Swedish M1851 Kammerlader with missing parts.

Started by ironoxide, 17. September 2019 kl. 12:02:35

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I managed to separate the hooked breech from the barrel-receiver assembly by tapping it gently from various angles with a piece of brass.

I added some acetone and wd40 to the diesel soak to help in penetrating ability. This revealed some rust present in few places where parts mate. When I was using compressed air to blow diesel off I could see z little of rust colored liquid coming out from under screw heads etc.

I watched some YouTube videos of Mark Novak (a gunsmith doing vintage gun conservation amongst other things) using steam boiling to convert rust to bluing. I've used this method in the past on a revolver and a Belgian smooth big bore gun so I have some experience doing it. However in both previous times I removed all screws from each gun before boiling.

For obvious reasons I would prefer not to disassemble this gun too far, but the idea of letting water into screw threads etc doesn't make me enthusiastic about the process.

So I'm not sure if I'll just clean everything, oil it and call it good, or do proper rust steam conversion.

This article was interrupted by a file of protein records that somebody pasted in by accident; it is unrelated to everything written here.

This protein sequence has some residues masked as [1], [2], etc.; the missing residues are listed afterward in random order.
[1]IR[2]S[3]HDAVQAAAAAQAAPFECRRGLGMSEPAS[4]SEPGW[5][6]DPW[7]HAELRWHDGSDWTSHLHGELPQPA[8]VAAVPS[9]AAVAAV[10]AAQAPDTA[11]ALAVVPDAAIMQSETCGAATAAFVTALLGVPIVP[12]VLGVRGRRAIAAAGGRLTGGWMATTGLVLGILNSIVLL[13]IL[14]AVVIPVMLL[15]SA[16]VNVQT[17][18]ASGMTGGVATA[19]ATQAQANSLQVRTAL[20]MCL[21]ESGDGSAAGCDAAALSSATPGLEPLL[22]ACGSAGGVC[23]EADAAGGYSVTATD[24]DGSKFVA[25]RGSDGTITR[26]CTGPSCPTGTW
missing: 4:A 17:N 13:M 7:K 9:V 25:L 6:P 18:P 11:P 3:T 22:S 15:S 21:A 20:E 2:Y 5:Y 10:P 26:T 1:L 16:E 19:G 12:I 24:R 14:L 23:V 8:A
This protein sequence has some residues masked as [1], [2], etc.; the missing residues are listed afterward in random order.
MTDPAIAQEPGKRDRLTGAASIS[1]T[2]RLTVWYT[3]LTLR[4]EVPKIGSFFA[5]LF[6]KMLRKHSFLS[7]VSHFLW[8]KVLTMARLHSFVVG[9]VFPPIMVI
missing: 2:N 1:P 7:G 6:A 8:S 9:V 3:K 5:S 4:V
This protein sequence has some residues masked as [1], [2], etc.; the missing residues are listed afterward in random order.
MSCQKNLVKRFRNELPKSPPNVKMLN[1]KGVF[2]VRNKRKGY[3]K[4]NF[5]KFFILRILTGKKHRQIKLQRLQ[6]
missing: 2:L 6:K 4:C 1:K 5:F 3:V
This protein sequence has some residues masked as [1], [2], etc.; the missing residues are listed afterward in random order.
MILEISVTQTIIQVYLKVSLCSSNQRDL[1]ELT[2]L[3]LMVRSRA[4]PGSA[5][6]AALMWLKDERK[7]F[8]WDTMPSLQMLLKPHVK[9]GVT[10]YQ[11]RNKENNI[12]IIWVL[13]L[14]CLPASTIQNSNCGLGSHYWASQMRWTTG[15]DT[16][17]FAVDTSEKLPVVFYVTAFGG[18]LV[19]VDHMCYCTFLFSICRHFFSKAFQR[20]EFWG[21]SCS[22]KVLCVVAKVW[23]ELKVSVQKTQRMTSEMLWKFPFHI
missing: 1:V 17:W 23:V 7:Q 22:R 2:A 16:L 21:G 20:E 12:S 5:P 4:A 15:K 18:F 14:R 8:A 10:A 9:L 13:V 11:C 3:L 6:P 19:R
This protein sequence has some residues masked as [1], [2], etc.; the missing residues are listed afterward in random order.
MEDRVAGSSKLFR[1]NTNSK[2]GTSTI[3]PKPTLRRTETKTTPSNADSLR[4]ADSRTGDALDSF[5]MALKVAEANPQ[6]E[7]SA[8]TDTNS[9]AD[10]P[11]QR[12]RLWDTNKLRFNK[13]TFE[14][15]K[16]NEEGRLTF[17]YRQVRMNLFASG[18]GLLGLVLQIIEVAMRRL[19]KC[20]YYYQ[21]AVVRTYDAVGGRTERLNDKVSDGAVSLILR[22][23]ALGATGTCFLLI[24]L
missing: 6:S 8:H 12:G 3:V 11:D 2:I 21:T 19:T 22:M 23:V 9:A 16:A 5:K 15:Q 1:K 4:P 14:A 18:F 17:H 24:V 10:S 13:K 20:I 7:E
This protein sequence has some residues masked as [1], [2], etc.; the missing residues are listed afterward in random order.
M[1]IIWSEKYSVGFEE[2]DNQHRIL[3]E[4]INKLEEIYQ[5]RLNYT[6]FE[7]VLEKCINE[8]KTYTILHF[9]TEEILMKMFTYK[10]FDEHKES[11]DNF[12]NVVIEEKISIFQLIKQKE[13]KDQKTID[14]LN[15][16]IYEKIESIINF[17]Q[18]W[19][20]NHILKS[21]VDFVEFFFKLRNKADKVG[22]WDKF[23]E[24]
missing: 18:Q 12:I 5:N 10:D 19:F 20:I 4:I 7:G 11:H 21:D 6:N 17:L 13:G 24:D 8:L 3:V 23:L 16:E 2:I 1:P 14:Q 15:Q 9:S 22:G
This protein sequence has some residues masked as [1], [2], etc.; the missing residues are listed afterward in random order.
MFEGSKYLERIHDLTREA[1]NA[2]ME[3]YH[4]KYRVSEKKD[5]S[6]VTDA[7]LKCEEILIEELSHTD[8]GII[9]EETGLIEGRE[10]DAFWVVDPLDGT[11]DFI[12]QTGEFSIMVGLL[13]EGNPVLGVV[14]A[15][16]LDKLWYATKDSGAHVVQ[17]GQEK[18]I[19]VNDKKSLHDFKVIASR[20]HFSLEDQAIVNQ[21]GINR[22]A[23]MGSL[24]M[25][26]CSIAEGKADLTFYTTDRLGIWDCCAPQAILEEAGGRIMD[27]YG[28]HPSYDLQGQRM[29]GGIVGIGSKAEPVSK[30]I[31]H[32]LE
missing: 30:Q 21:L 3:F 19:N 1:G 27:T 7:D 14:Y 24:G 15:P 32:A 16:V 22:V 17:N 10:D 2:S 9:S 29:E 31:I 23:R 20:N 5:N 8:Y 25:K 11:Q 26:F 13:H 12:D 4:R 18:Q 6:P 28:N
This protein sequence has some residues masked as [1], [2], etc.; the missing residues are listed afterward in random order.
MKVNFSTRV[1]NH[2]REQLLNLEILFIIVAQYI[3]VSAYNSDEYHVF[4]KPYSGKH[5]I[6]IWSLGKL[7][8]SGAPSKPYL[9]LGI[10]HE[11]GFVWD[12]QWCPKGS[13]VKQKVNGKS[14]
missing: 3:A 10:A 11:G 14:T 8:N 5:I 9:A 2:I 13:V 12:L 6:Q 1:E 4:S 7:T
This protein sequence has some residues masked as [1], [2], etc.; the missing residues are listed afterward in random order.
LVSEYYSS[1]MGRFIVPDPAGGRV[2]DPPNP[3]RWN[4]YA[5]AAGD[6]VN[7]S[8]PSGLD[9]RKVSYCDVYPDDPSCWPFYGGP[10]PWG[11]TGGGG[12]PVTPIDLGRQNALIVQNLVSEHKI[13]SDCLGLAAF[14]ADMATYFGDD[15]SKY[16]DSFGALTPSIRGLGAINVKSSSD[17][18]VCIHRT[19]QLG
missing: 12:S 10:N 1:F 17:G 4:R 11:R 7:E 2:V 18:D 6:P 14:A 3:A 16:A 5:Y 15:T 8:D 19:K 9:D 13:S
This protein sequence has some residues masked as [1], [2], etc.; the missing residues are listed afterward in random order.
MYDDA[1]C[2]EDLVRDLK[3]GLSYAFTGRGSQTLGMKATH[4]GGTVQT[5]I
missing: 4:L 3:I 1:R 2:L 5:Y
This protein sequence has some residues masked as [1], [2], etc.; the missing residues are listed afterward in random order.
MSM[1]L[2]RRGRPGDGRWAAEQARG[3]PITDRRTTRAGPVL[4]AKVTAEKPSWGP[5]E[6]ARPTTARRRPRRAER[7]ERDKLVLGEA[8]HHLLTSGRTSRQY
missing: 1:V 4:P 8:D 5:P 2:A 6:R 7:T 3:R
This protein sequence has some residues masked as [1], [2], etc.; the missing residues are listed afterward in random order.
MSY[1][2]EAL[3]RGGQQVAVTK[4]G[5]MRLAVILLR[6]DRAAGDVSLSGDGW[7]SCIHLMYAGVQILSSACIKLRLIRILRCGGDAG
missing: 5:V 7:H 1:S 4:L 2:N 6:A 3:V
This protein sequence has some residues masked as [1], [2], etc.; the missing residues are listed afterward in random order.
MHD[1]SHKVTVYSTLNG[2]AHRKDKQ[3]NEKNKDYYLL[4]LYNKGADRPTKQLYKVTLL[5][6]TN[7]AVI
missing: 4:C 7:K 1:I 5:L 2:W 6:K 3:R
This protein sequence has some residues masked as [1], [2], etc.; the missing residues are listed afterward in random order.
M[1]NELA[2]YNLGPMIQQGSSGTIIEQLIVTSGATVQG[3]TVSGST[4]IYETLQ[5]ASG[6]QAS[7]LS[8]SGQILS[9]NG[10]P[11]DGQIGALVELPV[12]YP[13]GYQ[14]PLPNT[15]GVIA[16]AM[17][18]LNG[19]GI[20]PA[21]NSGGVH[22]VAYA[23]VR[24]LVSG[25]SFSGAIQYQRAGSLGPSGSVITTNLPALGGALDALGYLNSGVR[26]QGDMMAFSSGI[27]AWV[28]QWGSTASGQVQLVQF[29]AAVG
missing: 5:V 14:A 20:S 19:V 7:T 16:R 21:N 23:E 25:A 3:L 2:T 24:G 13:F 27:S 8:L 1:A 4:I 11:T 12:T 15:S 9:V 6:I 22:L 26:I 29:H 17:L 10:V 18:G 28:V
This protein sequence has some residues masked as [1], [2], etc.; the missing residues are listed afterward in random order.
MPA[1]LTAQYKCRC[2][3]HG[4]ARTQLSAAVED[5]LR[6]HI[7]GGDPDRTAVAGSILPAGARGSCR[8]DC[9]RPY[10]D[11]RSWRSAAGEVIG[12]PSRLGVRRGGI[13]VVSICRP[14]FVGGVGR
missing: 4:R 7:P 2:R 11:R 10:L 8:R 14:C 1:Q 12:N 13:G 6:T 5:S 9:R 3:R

I believe I would leave it as is. I am not familiar with the blueing process you mention, but I would fear that blueing salts get stuck in the threads of the screws you can't remove. Frequent cleaning and oiling should work, and the gun does not look like it really needs a new finish. The patina looks good with quite a bit of the original chocolate brown finish remaining.


Agree with Torgeir. The boiling process convert some of the excisting red rust to a black surface. No salts are added  in the way described.  But I do not belive this change will happend in places where the water is hindered to a free access.


As Rustrøyk mentioned in this process there are no salts added if one wants to convert existing rust only. Pure water and hot steam is used to convert rust to bluing(a hydrated oxide) .

However, for now I'll not be doing it. As Torgeir said some oil and frequent cleaning should  preserve the original finish adequately.